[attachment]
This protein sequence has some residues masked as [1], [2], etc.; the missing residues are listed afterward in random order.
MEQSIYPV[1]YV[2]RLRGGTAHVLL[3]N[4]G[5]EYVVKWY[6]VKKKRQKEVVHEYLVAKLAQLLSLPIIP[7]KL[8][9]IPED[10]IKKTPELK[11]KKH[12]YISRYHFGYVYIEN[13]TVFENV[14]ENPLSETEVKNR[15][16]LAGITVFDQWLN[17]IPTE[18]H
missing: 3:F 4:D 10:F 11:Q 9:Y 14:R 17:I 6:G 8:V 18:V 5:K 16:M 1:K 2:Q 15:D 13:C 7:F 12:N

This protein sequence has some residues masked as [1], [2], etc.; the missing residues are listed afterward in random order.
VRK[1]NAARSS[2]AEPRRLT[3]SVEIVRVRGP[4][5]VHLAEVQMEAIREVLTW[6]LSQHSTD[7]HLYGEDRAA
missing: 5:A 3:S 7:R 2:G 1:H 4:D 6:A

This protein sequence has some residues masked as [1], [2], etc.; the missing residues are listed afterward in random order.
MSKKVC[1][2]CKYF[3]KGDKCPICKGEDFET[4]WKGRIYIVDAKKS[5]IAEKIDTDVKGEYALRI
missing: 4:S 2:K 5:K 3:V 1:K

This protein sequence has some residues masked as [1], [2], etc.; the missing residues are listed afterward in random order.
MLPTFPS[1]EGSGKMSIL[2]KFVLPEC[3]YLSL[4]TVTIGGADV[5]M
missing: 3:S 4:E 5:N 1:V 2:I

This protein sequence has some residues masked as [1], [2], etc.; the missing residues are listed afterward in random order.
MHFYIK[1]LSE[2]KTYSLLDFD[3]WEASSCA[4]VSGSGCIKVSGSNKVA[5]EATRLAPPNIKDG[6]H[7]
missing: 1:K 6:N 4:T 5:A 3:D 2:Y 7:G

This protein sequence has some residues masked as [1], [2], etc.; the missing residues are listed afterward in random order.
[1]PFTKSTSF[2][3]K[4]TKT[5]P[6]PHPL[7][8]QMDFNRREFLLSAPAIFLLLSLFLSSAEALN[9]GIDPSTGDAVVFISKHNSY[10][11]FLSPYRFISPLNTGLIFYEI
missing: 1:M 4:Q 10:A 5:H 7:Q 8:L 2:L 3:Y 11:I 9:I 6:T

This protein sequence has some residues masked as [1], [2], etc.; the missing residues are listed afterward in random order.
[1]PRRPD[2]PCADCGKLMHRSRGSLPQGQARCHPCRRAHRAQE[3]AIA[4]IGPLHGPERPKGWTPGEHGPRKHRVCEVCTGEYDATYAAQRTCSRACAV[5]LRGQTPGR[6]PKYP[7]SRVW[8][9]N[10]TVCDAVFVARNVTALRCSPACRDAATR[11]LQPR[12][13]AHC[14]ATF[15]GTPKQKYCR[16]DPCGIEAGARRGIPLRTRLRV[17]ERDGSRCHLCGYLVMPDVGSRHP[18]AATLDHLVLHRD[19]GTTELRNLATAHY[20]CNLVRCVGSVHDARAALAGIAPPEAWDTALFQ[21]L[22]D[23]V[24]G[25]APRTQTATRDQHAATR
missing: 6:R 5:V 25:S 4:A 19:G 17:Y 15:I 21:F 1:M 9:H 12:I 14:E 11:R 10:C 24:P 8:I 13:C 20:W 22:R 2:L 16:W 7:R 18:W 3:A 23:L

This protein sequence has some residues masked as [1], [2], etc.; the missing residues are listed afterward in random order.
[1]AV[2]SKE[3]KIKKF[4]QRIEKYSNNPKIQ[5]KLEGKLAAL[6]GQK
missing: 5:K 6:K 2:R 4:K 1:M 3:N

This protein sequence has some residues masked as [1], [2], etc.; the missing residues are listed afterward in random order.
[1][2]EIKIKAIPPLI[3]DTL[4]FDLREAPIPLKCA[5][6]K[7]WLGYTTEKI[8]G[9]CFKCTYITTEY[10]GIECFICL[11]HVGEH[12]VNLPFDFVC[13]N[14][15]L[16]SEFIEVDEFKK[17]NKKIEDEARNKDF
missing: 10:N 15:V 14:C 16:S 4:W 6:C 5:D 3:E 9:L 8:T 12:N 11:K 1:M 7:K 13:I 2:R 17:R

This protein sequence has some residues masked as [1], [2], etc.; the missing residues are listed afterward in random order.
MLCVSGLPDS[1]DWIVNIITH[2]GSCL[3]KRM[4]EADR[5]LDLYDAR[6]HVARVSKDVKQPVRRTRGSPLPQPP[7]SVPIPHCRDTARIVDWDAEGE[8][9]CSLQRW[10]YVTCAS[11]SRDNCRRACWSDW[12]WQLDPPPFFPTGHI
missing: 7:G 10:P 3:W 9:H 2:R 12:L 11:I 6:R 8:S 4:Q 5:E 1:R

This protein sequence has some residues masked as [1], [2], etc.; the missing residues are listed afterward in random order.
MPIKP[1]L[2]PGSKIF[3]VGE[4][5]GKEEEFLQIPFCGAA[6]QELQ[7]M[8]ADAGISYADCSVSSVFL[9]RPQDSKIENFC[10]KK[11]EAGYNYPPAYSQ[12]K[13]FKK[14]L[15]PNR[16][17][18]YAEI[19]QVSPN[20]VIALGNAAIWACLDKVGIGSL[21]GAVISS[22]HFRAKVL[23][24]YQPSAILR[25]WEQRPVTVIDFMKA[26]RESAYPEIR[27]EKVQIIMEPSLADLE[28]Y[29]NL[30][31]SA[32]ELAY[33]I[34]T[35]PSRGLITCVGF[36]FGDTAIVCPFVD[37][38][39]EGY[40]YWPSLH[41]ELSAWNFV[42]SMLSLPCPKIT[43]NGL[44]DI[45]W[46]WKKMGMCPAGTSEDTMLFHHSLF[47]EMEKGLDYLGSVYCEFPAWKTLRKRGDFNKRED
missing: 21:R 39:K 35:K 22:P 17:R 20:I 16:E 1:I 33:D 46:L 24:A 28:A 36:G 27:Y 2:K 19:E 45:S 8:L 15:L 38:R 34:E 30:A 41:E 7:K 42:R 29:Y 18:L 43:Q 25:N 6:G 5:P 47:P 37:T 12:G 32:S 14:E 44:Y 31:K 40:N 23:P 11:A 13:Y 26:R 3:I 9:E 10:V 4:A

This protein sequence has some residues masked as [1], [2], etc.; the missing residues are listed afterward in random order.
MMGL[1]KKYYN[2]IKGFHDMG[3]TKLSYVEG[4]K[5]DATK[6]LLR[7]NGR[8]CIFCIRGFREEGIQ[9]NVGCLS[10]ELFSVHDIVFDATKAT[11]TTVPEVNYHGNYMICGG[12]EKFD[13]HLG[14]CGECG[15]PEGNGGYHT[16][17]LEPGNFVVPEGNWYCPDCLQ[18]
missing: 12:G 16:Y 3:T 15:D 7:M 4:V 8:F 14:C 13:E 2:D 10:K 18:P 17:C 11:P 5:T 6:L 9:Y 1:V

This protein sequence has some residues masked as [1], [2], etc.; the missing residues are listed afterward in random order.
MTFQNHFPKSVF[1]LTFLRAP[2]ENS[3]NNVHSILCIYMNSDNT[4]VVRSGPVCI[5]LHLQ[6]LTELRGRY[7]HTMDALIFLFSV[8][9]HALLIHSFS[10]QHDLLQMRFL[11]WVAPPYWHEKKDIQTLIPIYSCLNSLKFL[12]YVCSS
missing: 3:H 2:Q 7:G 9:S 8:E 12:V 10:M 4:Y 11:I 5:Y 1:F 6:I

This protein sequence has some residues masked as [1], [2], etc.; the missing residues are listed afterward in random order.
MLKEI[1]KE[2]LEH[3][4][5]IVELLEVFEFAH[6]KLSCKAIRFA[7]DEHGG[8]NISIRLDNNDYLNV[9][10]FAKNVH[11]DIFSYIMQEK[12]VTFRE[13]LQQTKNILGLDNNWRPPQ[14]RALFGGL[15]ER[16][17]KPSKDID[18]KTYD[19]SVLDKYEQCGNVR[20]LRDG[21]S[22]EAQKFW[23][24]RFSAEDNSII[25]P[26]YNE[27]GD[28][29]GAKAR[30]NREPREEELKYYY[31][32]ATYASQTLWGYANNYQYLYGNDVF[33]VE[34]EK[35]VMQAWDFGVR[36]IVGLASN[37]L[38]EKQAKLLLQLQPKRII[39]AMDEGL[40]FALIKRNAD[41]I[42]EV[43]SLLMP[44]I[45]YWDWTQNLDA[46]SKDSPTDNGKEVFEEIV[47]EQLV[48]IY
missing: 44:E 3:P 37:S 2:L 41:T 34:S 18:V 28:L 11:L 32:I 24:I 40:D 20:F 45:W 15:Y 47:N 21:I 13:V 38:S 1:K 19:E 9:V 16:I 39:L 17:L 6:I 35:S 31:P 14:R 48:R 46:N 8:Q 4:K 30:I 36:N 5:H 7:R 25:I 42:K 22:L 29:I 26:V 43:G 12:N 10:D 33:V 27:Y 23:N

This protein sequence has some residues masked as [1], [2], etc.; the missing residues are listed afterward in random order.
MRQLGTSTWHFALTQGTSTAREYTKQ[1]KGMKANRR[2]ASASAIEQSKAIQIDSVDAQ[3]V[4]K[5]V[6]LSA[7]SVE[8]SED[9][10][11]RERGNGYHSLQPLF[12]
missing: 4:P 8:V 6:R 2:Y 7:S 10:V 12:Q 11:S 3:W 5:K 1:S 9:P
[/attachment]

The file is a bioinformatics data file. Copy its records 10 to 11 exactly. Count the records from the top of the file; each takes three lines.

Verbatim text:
This protein sequence has some residues masked as [1], [2], etc.; the missing residues are listed afterward in random order.
MLCVSGLPDS[1]DWIVNIITH[2]GSCL[3]KRM[4]EADR[5]LDLYDAR[6]HVARVSKDVKQPVRRTRGSPLPQPP[7]SVPIPHCRDTARIVDWDAEGE[8][9]CSLQRW[10]YVTCAS[11]SRDNCRRACWSDW[12]WQLDPPPFFPTGHI
missing: 7:G 10:P 3:W 9:H 2:R 12:L 11:I 6:R 8:S 4:Q 5:E 1:R

This protein sequence has some residues masked as [1], [2], etc.; the missing residues are listed afterward in random order.
MPIKP[1]L[2]PGSKIF[3]VGE[4][5]GKEEEFLQIPFCGAA[6]QELQ[7]M[8]ADAGISYADCSVSSVFL[9]RPQDSKIENFC[10]KK[11]EAGYNYPPAYSQ[12]K[13]FKK[14]L[15]PNR[16][17][18]YAEI[19]QVSPN[20]VIALGNAAIWACLDKVGIGSL[21]GAVISS[22]HFRAKVL[23][24]YQPSAILR[25]WEQRPVTVIDFMKA[26]RESAYPEIR[27]EKVQIIMEPSLADLE[28]Y[29]NL[30][31]SA[32]ELAY[33]I[34]T[35]PSRGLITCVGF[36]FGDTAIVCPFVD[37][38][39]EGY[40]YWPSLH[41]ELSAWNFV[42]SMLSLPCPKIT[43]NGL[44]DI[45]W[46]WKKMGMCPAGTSEDTMLFHHSLF[47]EMEKGLDYLGSVYCEFPAWKTLRKRGDFNKRED
missing: 21:R 39:K 35:K 22:P 17:R 20:I 16:E 1:I 33:D 46:L 24:A 28:A 36:G 27:Y 2:K 19:E 45:S 8:L 15:L 38:R 34:E 30:A 41:E 7:K 42:R 29:Y 18:L 43:Q 25:N 6:G 5:P 47:P 37:T 12:G 32:S 14:E 44:Y 31:K 40:N 23:P 11:A 13:Y 26:R 3:I 9:E 10:V 4:A